– A political/rhetorical review, taking issue with the arguments made by the writer, and not necessarily with the style. (In the political review often assumptions are made about the style of writing that follow on from the disagreement the reviewer has with the writer).
– A review which wilfully misinterprets the book (in some way)- for instance, a reviewer points out the illogicality/hyperbole of the writer’s arguments or tone, and takes joy in it.
– The reviewer treats the badness of the book itself as a kind of artistic technique or device – ‘for years I have been longing for badness of the purest form’. This usually involves the reviewer presenting a dramatic/fictional version of themselves as well, otherwise the joke probably wouldn’t work.
Many other types of review, I’m sure.
I’m interested no-one has mentioned that recent publication ‘Creme de la Phlegm’ yet, a collection of angry reviewers. A lot of others who read the book found themselves overwhelmed by the anger contained within, but something must have made everyone buy it. I quite enjoy it myself – the bad review really is a wonderful art-form in its own right.
What a refreshingly complex discussion; great post, James. I have little to add, except that so often it’s about TONE, don’t you think?
I was once so enraged by the snide viciousness of an Australian review (of a novel by someone I didn’t know) that I registered a domain name – http://www.skewerareviewer.com – to set up a blog where such reviews could themselves be ‘reviewed’ using the same tone / techniques as the originals. But then straightaway I couldn’t be bothered, and went back to writing my own book.
I agree with Delia about on-the-fence reviews (specially those filled with plot details and no discussion of technique or style or theme or or or…). Bravery and risk are required to write a good novel, but also to write a good review. Truthful bravery though; not swagger.
John Updike apparently once said: ”Writing criticism is to writing fiction and poetry as hugging the shore is to sailing
in the open sea.”
Yes – if a reviewer is going to make judgment about another person’s work, that’s the other element that comes in. What kind of character does the reviewer have? What is the literary persona that they present to their readers? I don’t think that a reviewer should necessarily be ‘better’ than the person they are reviewing – not morally better, certainly, and they don’t even have to be a good writer, outside of the refined world of literary reviews – but they do have to have certain qualities if they are to win over an audience:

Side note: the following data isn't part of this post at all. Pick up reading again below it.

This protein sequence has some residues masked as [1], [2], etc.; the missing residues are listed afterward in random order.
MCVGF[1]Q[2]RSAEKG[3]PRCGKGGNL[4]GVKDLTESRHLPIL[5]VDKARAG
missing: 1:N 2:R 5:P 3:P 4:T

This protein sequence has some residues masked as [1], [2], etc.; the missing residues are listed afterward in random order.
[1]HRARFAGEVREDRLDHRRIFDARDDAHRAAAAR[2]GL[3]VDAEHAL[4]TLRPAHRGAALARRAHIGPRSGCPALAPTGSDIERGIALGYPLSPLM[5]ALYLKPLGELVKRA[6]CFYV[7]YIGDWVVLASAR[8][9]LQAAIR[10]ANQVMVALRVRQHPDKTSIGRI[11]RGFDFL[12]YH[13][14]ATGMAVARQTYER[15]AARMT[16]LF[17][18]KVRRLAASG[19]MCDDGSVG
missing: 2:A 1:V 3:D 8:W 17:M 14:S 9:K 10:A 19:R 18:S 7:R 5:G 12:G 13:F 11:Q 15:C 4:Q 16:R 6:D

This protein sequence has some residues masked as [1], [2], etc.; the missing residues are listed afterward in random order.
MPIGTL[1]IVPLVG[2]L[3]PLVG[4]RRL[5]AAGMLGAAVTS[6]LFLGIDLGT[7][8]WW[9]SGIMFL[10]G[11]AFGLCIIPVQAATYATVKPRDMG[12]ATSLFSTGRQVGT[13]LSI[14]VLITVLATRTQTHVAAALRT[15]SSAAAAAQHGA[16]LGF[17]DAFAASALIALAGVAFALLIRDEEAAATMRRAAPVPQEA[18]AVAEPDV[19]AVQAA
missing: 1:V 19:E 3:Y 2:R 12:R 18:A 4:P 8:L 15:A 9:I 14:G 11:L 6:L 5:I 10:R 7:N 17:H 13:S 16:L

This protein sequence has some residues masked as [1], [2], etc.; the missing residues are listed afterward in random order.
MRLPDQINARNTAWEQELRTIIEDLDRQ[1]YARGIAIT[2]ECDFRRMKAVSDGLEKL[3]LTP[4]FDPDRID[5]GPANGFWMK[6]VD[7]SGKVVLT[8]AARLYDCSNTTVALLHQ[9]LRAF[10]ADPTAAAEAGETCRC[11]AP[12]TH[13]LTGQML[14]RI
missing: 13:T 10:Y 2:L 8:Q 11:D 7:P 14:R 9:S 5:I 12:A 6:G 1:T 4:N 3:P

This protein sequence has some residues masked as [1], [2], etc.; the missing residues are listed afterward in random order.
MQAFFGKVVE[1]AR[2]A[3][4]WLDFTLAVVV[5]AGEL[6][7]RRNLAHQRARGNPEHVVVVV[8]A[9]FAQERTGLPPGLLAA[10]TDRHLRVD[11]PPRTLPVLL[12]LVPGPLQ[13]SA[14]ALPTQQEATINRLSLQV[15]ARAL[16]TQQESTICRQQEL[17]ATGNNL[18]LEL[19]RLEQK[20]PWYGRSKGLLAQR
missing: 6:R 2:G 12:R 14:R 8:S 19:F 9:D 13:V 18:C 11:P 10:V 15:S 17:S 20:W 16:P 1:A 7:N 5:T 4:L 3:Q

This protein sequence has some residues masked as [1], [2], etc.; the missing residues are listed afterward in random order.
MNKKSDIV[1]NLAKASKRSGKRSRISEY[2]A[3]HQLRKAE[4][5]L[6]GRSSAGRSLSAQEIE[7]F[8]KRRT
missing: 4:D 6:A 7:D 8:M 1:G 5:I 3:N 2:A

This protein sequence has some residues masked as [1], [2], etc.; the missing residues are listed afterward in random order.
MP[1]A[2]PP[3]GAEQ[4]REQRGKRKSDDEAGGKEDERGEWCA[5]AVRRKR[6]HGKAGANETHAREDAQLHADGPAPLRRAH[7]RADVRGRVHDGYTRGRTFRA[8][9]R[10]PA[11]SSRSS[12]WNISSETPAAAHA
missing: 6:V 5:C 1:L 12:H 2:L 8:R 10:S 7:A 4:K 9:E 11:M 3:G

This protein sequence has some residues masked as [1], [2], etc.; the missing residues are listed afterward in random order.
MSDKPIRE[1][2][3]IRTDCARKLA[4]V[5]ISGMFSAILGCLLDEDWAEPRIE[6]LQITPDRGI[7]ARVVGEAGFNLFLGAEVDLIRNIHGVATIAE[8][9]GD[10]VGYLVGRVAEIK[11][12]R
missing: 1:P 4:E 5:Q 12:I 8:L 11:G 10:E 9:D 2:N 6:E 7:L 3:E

A sense of humour is good.
An ability to speak ironically about a text while at the same time directly communicating to the audience certain facts about that text – the ability to simultaneously exaggerate, entertain, and edify – is important.
And an honesty in how one approaches the whole task, that is crucial.
‘John Updike apparently once said: ”Writing criticism is to writing fiction and poetry as hugging the shore is to sailing
in the open sea.”’
Given the dangers of the former, as mentioned by various commenters here, I’m not at all sure that this is true!
TimT, I can assure you that there is very little about the world of literary reviews that is ‘refined’, at least not in Australia and at least not in the sense that I think you mean. The biffo leading to the current discussion is a case in point.
It’s interesting to hear the same names cropping up again and again in terms of good reviewing, James Wood, for example. There are few people writing about other people’s writing who so consistently inspire me to want to read the work under question. Another is Andrew O’Hagan – long before he became a novelist he was writing for the LRB and produced some extraordinary pieces, I remember in particular one on Norman Mailer from a decade or so ago (can’t seem to find the link, sorry). What reviewers like this do, though, is take the writer and the work under scrutiny as a starting point, rather like one composer producing a work based on the riff of another. The decision to do this is not, it seems to me, egotistical, but comes out of a respect for the original idea, much, I suppose, in the same way as this whole discussion came out of James’s original post questioning the validity of the hatchet job. These are the kinds of reviews I enjoy reading. Unfortunately we don’t have so many of them in Australia, and this could be because of a necessity towards profundity, a desperate need to prove oneself beyond the level of the ideas being discussed.
thanks for the link to the West article, James – that is a corker.
Thanks for the nice compilment, dear Delia !!